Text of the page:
Christmas shows are a dime a dozen this time of year. Some tinsel is strewn about, red and green bulbs pump wattage through them, and the artificial merriment kicks into high gear. Orange County’s The Devious Means wanted to put a stop to that with their Friday House of Blues show in Anaheim, choosing a more organic approach to the time-honored tradition. A crate with the word “FRAGILE” on the stage planted the tongue firmly within the eggnog-filled cheek as the “You’ll Shoot Your Eye Out” Christmas show began. They opened their set with a fun version of “Baby, its Cold Outside,” had a local Meanie Carol Choir entertain between bands, and finished with a multi-band rendition of “Christmas (Baby Please Come Home).” They even led the audience through a rendition of a few classic Christmas carols before the night was over.
But before the Meanies could kick into high gear, a few supporting acts demonstrated their talents, including Midnight Hour. Brad Lodge heads up this Orange County collective and does so with all of his might, as the veins in his neck ripple with every syllable he sings. His words seem to erupt from his diaphragm like a volcano, unlike the semi-sophomoric crooners that make up the current local musical landscape. Their hooks are solid and the songs have been tightened as tight as they can get, proven when the microphone became outstretched into the crowd and folks knew how to finish any line. The band composes tunes that are not quite ballads, but certainly love songs under the surface. The guitar and drums are edgy enough to keep the guys’ attention, while the lyrics are more sentimental, all in all striking a proper balance that reaches the majority of the audience.
When Midnight Hour was finished, attention turned to the middle of the dance floor, as the carolers had some time to provide between-set entertainment. In a room full of pocket technology and alcohol, attentions are tough to wrangle but trying is more admirable than not. Any time a band attempts to make your ticket worth the price, they should be applauded, and The Devious Means did just that.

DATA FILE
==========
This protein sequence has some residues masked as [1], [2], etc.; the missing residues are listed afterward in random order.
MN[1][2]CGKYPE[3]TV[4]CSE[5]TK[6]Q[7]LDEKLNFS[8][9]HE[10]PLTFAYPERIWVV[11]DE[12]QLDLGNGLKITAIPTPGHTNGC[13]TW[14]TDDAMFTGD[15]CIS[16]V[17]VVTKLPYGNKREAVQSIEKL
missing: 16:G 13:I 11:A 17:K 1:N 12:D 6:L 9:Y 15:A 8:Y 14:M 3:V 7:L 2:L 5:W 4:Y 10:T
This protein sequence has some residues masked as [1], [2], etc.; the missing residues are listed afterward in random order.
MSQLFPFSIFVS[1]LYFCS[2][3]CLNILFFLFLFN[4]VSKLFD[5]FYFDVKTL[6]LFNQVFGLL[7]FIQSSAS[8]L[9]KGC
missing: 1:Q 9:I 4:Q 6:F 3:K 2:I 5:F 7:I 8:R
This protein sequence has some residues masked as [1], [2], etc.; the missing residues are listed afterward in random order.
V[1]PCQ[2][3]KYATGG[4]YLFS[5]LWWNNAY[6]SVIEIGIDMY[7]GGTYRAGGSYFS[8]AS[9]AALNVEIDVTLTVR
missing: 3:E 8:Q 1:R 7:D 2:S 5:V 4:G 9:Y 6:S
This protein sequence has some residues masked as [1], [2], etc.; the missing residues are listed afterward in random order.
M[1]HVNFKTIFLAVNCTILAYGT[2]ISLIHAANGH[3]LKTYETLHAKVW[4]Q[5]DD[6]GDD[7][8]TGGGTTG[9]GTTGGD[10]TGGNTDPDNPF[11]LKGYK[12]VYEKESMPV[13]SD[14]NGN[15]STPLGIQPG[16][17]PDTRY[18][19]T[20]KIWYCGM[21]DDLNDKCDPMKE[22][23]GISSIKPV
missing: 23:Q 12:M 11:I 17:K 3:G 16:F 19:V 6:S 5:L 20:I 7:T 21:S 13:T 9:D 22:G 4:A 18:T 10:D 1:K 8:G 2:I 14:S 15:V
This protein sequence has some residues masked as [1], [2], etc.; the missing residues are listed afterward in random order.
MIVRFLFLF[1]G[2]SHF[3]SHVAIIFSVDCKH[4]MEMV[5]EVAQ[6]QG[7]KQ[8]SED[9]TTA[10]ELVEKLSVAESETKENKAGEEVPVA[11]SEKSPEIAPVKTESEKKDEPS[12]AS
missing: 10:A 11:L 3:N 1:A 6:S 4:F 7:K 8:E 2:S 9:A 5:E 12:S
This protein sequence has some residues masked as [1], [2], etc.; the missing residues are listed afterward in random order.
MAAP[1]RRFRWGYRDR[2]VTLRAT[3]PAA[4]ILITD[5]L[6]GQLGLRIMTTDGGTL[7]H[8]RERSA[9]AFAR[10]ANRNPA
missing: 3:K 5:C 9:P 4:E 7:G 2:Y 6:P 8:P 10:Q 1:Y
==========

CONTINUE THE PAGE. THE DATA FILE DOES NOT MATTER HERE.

The Meanies started around 10 and after their warm-up “Baby, It’s Cold Outside” rendition, it was time for some new material. Tentatively titled “Blood in the Body,” we were treated to a distinctively more mature tone. Beyond the driving drum beat, provided by the ever-standing Jason Mize, the lyrical melody was catchier than the flu in LAX. I never thought I’d be headbanging at one of their shows, but I found it nearly impossible to do so. They showed off another new track halfway through their set, this one following in the same tradition of big sound, big riffs, and frantic guitar work. Frontman Christopher Faris looked like a mad man about to bust through his entire string collection in one song. Rachel Anderson keeps the group grounded with her synth work and devastatingly effective vocals. Her chemistry with both the stage and her band helps The Devious Means stand out.
While their new material is more driving than their back catalogue, the songs that got them to where they are were performed with love and care. The treatment given to the older work keeps it sounding fresh while the new songs scream “we’re ready,” but the band’s growth is going to lead them into an interesting split between how they used to sound and how they actually sound. Speaking of sound, the fidelity was primo, giving off a level of power and strength unlike most shows I’ve seen at this venue. The chemistry between their new stringsmen (Joe Petty on bass and Andy McCraw on guitar) was evident and much appreciated, especially given the chance to debut new music that was created with them in mind. They play each show like an agent is sitting in the back of the room, or picking up the show in his limo al a Mr. Big, ready to sign the best band that performs each night. It’s this work ethic and commitment to entertainment that made for one excellent night of Christmas rock and showcased two of the best bands in Orange County.